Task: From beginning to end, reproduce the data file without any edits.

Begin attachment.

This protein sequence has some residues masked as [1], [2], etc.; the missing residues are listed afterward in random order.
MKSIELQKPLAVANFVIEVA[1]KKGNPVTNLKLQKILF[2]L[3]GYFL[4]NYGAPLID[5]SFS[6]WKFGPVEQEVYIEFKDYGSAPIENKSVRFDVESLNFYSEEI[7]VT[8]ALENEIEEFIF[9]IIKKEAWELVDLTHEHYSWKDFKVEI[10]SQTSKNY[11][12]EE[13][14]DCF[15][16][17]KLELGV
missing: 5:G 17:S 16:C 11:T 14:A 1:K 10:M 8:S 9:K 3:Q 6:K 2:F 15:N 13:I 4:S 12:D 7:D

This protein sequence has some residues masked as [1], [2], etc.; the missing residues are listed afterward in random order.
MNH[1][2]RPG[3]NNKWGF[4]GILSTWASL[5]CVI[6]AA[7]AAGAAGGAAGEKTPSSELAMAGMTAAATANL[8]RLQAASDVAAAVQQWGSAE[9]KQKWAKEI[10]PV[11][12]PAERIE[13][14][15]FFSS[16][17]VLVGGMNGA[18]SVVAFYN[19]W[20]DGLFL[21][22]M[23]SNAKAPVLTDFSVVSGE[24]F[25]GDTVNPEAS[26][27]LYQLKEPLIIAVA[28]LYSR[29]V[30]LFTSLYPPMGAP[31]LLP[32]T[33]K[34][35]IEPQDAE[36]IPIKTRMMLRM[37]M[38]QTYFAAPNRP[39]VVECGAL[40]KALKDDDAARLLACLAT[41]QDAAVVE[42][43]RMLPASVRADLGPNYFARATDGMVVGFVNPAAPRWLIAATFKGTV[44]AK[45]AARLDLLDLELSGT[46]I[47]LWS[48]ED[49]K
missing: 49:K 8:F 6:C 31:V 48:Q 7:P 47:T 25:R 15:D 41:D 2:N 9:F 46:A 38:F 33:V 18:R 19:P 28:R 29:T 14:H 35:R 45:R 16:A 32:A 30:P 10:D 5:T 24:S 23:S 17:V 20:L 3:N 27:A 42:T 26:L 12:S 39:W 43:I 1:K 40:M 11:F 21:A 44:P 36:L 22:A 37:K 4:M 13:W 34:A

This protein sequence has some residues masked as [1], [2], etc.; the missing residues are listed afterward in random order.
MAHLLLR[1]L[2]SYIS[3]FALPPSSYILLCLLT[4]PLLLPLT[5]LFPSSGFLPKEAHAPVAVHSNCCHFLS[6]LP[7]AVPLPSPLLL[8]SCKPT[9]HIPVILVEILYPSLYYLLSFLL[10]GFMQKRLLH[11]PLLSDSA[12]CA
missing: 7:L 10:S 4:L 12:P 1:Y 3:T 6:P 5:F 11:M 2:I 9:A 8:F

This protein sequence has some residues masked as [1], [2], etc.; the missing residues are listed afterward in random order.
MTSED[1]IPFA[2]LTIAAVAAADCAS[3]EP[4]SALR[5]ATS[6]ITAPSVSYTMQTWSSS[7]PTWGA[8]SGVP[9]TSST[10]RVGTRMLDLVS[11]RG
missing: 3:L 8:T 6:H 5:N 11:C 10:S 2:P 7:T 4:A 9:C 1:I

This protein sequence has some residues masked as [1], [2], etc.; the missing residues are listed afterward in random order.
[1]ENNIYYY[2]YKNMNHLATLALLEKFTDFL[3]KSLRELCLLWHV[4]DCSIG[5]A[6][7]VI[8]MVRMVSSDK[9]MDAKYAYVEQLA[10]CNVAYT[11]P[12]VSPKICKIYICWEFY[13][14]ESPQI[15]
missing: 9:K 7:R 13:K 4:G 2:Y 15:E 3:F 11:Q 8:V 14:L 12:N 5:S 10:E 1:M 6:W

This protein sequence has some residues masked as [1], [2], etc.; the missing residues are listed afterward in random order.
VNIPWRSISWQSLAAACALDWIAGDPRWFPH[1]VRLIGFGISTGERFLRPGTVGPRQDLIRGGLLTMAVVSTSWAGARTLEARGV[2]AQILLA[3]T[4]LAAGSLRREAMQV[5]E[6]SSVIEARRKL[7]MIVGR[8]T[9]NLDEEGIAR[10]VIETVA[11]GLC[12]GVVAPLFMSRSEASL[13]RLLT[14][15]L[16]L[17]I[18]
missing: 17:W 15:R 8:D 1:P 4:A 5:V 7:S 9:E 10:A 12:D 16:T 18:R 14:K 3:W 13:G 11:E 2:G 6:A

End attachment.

This protein sequence has some residues masked as [1], [2], etc.; the missing residues are listed afterward in random order.
MKSIELQKPLAVANFVIEVA[1]KKGNPVTNLKLQKILF[2]L[3]GYFL[4]NYGAPLID[5]SFS[6]WKFGPVEQEVYIEFKDYGSAPIENKSVRFDVESLNFYSEEI[7]VT[8]ALENEIEEFIF[9]IIKKEAWELVDLTHEHYSWKDFKVEI[10]SQTSKNY[11][12]EE[13][14]DCF[15][16][17]KLELGV
missing: 5:G 17:S 16:C 11:T 14:A 1:K 10:M 8:S 9:K 3:Q 6:K 2:F 15:N 13:I 4:S 12:D 7:D

This protein sequence has some residues masked as [1], [2], etc.; the missing residues are listed afterward in random order.
MNH[1][2]RPG[3]NNKWGF[4]GILSTWASL[5]CVI[6]AA[7]AAGAAGGAAGEKTPSSELAMAGMTAAATANL[8]RLQAASDVAAAVQQWGSAE[9]KQKWAKEI[10]PV[11][12]PAERIE[13][14][15]FFSS[16][17]VLVGGMNGA[18]SVVAFYN[19]W[20]DGLFL[21][22]M[23]SNAKAPVLTDFSVVSGE[24]F[25]GDTVNPEAS[26][27]LYQLKEPLIIAVA[28]LYSR[29]V[30]LFTSLYPPMGAP[31]LLP[32]T[33]K[34][35]IEPQDAE[36]IPIKTRMMLRM[37]M[38]QTYFAAPNRP[39]VVECGAL[40]KALKDDDAARLLACLAT[41]QDAAVVE[42][43]RMLPASVRADLGPNYFARATDGMVVGFVNPAAPRWLIAATFKGTV[44]AK[45]AARLDLLDLELSGT[46]I[47]LWS[48]ED[49]K
missing: 49:K 8:F 6:C 31:V 48:Q 7:P 47:T 25:R 15:D 41:D 2:N 9:F 46:A 38:F 33:V 18:R 19:P 28:R 29:T 14:H 35:R 45:R 16:A 32:A 30:P 10:D 5:T 24:S 23:S 17:V 20:L 3:N 27:A 42:T 26:L 12:S 39:W 43:I 1:K 40:M 11:F 21:A 44:P 36:L 22:A 37:K 4:M 13:W 34:A

This protein sequence has some residues masked as [1], [2], etc.; the missing residues are listed afterward in random order.
MAHLLLR[1]L[2]SYIS[3]FALPPSSYILLCLLT[4]PLLLPLT[5]LFPSSGFLPKEAHAPVAVHSNCCHFLS[6]LP[7]AVPLPSPLLL[8]SCKPT[9]HIPVILVEILYPSLYYLLSFLL[10]GFMQKRLLH[11]PLLSDSA[12]CA
missing: 7:L 10:S 4:L 12:P 1:Y 3:T 6:P 5:F 11:M 2:I 9:A 8:F

This protein sequence has some residues masked as [1], [2], etc.; the missing residues are listed afterward in random order.
MTSED[1]IPFA[2]LTIAAVAAADCAS[3]EP[4]SALR[5]ATS[6]ITAPSVSYTMQTWSSS[7]PTWGA[8]SGVP[9]TSST[10]RVGTRMLDLVS[11]RG
missing: 3:L 8:T 6:H 5:N 11:C 10:S 2:P 7:T 4:A 9:C 1:I

This protein sequence has some residues masked as [1], [2], etc.; the missing residues are listed afterward in random order.
[1]ENNIYYY[2]YKNMNHLATLALLEKFTDFL[3]KSLRELCLLWHV[4]DCSIG[5]A[6][7]VI[8]MVRMVSSDK[9]MDAKYAYVEQLA[10]CNVAYT[11]P[12]VSPKICKIYICWEFY[13][14]ESPQI[15]
missing: 9:K 7:R 13:K 4:G 2:Y 15:E 3:F 11:Q 8:V 14:L 12:N 5:S 10:E 1:M 6:W

This protein sequence has some residues masked as [1], [2], etc.; the missing residues are listed afterward in random order.
VNIPWRSISWQSLAAACALDWIAGDPRWFPH[1]VRLIGFGISTGERFLRPGTVGPRQDLIRGGLLTMAVVSTSWAGARTLEARGV[2]AQILLA[3]T[4]LAAGSLRREAMQV[5]E[6]SSVIEARRKL[7]MIVGR[8]T[9]NLDEEGIAR[10]VIETVA[11]GLC[12]GVVAPLFMSRSEASL[13]RLLT[14][15]L[16]L[17]I[18]
missing: 17:W 15:R 8:D 1:P 4:A 5:V 7:S 9:E 10:A 12:D 16:T 18:R 14:K 3:W 13:G 11:E 2:G 6:A